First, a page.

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Interfaces in Java

There are a number of situations in software engineering when it is important for disparate groups of programmers to agree to a "contract" that spells out how their software interacts. Each group should be able to write their code without any knowledge of how the other group's code is written. Generally speaking, interfaces are such contracts.

For example, imagine a futuristic society where computer-controlled robotic cars transport passengers through city streets without a human operator. Automobile manufacturers write software (Java, of course) that operates the automobile—stop, start, accelerate, turn left, and so forth. Another industrial group, electronic guidance instrument manufacturers, make computer systems that receive GPS (Global Positioning System) position data and wireless transmission of traffic conditions and use that information to drive the car.

The auto manufacturers must publish an industry-standard interface that spells out in detail what methods can be invoked to make the car move (any car, from any manufacturer). The guidance manufacturers can then write software that invokes the methods described in the interface to command the car. Neither industrial group needs to know how the other group's software is implemented. In fact, each group considers its software highly proprietary and reserves the right to modify it at any time, as long as it continues to adhere to the published interface.

In the Java programming language, an interface is a reference type, similar to a class, that can contain only constants, method signatures, default methods, static methods (private or public, not protected), instance non-abstract methods (private, not public, not protected), and nested types. Method bodies exist only for default methods, private methods and static methods. Interfaces cannot be instantiated—they can only be implemented by classes or extended by other interfaces. Extension is discussed later in this section.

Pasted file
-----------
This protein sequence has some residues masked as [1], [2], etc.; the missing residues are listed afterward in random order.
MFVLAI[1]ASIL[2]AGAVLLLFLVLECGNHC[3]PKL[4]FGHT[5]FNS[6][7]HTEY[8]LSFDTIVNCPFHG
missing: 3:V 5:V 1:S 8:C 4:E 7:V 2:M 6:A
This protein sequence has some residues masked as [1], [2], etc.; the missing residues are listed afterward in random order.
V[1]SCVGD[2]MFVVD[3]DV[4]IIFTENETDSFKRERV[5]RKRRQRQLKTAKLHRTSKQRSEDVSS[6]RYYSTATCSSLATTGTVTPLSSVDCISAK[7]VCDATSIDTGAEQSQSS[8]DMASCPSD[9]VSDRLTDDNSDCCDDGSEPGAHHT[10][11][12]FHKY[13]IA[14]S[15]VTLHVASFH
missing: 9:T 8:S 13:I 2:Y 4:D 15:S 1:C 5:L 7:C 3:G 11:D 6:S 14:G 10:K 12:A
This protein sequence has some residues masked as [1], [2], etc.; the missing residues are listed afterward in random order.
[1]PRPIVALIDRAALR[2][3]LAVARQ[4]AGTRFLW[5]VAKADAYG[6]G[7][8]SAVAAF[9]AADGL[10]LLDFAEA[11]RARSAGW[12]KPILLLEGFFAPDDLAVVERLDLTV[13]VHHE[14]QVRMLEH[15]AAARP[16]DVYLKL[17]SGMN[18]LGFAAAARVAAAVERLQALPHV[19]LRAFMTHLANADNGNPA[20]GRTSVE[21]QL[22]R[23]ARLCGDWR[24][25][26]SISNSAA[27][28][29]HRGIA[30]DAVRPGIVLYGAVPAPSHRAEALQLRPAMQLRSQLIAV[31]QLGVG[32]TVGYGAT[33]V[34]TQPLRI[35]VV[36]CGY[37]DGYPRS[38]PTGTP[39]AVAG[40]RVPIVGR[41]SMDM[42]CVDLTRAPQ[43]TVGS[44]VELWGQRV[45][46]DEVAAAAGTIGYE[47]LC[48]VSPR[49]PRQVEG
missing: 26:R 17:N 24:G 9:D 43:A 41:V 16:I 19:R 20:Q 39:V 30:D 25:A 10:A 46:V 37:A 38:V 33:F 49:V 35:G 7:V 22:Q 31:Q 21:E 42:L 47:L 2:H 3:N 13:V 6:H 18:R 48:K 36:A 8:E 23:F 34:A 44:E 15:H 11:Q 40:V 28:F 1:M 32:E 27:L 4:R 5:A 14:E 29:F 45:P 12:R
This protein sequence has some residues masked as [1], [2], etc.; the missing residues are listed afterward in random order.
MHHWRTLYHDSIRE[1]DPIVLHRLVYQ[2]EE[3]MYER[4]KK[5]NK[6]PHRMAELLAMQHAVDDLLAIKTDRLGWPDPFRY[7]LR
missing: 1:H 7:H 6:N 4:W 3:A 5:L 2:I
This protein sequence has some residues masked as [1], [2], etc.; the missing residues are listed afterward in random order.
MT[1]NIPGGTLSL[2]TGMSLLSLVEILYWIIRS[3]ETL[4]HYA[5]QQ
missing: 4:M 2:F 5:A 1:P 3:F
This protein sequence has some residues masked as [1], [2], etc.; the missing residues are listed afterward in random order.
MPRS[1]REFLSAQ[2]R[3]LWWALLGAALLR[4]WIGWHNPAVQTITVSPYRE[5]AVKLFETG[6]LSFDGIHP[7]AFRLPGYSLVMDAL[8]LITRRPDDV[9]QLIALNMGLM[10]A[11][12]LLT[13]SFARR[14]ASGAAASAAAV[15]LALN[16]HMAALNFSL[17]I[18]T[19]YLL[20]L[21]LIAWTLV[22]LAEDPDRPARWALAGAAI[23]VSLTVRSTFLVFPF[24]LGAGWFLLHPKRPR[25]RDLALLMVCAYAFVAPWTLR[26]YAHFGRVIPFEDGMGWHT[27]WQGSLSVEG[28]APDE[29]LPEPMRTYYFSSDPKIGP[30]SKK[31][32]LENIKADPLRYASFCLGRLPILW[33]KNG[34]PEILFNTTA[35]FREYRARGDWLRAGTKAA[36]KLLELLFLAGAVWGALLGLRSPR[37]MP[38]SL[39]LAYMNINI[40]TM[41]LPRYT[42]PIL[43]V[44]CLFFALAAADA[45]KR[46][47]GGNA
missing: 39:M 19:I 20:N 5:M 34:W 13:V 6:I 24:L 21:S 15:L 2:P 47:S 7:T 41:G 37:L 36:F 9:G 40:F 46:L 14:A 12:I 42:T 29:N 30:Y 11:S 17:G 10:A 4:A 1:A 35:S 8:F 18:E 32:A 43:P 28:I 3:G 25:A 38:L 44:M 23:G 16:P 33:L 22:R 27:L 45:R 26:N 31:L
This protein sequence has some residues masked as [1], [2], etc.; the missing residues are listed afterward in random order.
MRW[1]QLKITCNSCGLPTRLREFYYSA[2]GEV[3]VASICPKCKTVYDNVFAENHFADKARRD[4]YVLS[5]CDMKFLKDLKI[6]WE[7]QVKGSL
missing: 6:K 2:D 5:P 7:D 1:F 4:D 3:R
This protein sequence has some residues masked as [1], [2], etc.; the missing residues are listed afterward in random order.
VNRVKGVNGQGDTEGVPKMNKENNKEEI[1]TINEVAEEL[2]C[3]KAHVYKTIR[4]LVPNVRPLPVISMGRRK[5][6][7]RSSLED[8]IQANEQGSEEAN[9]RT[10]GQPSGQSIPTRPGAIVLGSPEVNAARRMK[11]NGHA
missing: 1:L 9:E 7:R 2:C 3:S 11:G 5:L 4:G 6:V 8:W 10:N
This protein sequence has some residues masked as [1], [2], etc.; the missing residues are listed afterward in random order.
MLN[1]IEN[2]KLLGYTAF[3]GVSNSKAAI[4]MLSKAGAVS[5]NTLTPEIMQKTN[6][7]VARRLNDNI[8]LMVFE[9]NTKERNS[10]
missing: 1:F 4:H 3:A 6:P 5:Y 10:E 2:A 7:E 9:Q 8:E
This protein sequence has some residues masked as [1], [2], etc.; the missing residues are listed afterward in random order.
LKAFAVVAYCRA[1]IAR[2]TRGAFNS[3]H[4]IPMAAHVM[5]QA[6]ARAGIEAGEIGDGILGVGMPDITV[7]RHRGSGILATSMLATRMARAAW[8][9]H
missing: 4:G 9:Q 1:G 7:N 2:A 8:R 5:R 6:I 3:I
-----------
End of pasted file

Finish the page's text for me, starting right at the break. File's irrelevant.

Defining an interface is similar to creating a new class:

public interface OperateCar {

   // constant declarations, if any

   // method signatures
   // An enum with values RIGHT, LEFT
   int turn(Direction direction,
            double radius,
            double startSpeed,
            double endSpeed);
   int changeLanes(Direction direction,
                   double startSpeed,
                   double endSpeed);
   int signalTurn(Direction direction,
                  boolean signalOn);
   int getRadarFront(double distanceToCar,
                     double speedOfCar);
   int getRadarRear(double distanceToCar,
                    double speedOfCar);
   // more method signatures

Note that the method signatures have no braces and are terminated with a semicolon.

To use an interface, you write a class that implements the interface. When an instantiable class implements an interface, it provides a method body for each of the methods declared in the interface. For example,

public class OperateBMW760i implements OperateCar {

    // the OperateCar method signatures, with implementation --
    // for example:
    public int signalTurn(Direction direction, boolean signalOn) {
       // code to turn BMW's LEFT turn indicator lights on
       // code to turn BMW's LEFT turn indicator lights off
       // code to turn BMW's RIGHT turn indicator lights on
       // code to turn BMW's RIGHT turn indicator lights off

    // other members, as needed -- for example, helper classes not 
    // visible to clients of the interface